Overcoming schoolyard stereotypes: “Kids thought I did STEM to impress boys!”

Claire Halliday
Claire Halliday
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To mark International Girls in ICT Day on Thursday 25 April, EducationDaily talked with 16-year-old Year 11 Marist Catholic College student Michaela Loukas about her love of STEM and her determination to dispel gender stereotypes in the world of information and communications technology.

The stories behind ‘Girls in ICT Day’ are critical to keep telling in Australia – especially given only 15 per cent of STEM-qualified jobs are held by women. According to a 2023 state of STEM equity report published by the Department of Industry, Science and Resources, girls only make up about a quarter of enrolments in Year 12 information technology, physics and engineering classes.

After winning the NSW Best Coder award at just 10 years old, Michaela – a self-professed “well-balanced nerd” – won the highest Academic Award in her year group every year from Years one to 10, and most recently completed Grok Academy’s National Computer Science School summer program.

She’s passionate about digital technology skills being the “make or break” of future employability, regardless of gender or background.

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“I was born in Greece and moved to Australia shortly before my 5th birthday. I didn’t speak English in the early days and went straight to primary school. The transition was difficult,” Michaela told EducationDaily.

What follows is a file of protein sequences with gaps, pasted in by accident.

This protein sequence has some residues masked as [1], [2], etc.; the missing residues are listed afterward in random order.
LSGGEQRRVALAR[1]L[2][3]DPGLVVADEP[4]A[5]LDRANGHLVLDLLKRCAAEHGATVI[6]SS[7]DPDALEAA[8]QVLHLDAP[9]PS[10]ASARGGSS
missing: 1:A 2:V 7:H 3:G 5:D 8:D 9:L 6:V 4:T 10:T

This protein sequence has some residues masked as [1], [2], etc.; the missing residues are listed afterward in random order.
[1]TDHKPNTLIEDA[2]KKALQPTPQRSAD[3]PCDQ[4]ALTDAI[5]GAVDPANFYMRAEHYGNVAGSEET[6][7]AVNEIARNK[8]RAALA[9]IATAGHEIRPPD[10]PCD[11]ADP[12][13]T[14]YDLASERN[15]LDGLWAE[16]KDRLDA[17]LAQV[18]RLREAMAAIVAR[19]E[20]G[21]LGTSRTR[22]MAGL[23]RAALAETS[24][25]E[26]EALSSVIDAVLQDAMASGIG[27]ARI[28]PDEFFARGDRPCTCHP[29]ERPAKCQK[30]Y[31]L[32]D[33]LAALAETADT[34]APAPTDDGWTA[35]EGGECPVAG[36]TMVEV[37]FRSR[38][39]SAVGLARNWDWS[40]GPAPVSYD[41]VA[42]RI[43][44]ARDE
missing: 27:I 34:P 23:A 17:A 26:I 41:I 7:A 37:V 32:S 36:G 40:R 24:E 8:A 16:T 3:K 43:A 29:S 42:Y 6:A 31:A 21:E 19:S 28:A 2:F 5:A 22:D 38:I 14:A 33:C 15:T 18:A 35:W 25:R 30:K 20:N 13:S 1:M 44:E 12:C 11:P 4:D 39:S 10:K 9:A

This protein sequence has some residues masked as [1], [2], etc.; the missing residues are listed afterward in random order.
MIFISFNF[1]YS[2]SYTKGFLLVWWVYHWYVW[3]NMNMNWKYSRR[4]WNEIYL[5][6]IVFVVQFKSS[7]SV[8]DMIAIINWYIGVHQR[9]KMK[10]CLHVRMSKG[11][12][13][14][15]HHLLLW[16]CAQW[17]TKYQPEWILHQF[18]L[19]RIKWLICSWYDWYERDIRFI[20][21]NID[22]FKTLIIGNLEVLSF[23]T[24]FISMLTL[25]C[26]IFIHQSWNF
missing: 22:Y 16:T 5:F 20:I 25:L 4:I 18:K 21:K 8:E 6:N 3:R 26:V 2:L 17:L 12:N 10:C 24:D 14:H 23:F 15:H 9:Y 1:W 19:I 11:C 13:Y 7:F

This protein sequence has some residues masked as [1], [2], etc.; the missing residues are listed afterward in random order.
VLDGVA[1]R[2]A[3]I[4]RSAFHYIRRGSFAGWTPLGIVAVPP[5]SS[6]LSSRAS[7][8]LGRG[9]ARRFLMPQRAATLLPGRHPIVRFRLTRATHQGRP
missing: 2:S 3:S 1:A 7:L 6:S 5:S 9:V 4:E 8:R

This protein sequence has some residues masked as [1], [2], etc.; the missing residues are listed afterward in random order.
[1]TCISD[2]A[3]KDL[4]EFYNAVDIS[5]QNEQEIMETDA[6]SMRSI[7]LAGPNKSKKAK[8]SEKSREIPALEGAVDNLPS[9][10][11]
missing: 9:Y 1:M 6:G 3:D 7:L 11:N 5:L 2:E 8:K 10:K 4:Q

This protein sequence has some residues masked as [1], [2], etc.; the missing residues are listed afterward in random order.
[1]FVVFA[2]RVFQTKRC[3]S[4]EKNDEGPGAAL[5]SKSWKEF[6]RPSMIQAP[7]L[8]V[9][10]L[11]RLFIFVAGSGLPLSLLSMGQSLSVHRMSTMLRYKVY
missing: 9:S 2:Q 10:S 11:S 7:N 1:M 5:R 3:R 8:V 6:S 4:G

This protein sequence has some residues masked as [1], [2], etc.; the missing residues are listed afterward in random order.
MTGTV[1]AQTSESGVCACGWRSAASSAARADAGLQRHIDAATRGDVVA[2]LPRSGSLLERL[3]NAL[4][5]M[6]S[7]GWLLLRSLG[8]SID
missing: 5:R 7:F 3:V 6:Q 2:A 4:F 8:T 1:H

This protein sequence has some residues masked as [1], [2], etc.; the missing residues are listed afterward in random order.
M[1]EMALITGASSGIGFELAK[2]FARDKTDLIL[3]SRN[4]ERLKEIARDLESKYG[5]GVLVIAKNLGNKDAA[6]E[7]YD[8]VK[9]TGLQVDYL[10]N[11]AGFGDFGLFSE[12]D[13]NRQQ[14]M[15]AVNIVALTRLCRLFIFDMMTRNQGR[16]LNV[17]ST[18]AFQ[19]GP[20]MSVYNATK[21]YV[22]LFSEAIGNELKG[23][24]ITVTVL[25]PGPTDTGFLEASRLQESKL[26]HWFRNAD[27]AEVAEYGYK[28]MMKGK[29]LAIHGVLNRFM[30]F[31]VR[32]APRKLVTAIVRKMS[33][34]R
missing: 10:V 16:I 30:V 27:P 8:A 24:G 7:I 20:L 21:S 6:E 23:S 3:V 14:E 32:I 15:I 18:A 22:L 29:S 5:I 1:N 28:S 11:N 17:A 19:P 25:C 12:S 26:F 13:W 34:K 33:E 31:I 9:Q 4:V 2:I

Despite her “very limited” English language knowledge, Michaela won ‘most improved student’ before going on to win “the highest academic award in my year group every year (Years one to 10) after that”.

“I’m a fast learner and I’m disciplined,” she says.

She’s since heard from mentors that being bi-lingual helps with programming and believes having good linguistic skills are just as important as technical skills.

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“Coding is just another language,” she says.

Coding and creativity

Having participated in coding camps and displaying a passion for problem-solving, Michaela says her enthusiasm for ICT was strengthened and supported by a new principal who brought her own background in STEM to the school.

“She was driven to make STEM a core part of education,” adding that getting young students interested in STEM is “all about exposure”.

Although she had previous programming experience, Michaela says learning about Grok Academy – a not-for-profit coding education site – nurtured her interest.

“Following Year eight, I’ve used Grok many times in my IST course from Year nine to 10 and have become quite familiar with the platform. A lot of my projects, such as a Python loan calculator and MicroBit ‘smartwatch’, have been created using Grok as a platform,” she says.

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She pushes back against the idea that girls are ‘not meant to’ love STEM.

“I’ve always looked beyond the stereotype. We need to eliminate those stereotypes and it’s unfortunate that they persist today,” she told EducationDaily.

“They’re really prominent in co-ed schools, where there are negative stereotypes about tech students. I try not to consider the stereotypes and look beyond them. I feel that since I don’t conform to those stereotypes other girls thought I was interested in tech to ‘impress boys’!”

Overcoming peer group pressure

She says the issue is especially challenging in high school, “where social dynamics are strong and teens fear being excluded”.

“Categories help them feel like they belong somewhere,” Michaela says.

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“Sadly, this categorisation is based on superficial qualities – probably because it’s the fastest and easiest way to label people. I see it at my school. Students are grouped into the ‘the popular kids’, ‘the sporty kids’, ‘the dance girls’, ‘the nerds’, ‘the gamers’, or ‘the weird kids’. Sometimes it’s like a Venn diagram, and you can fit into multiple categories, but the first label you’re given tends to stay with you for all of high school.”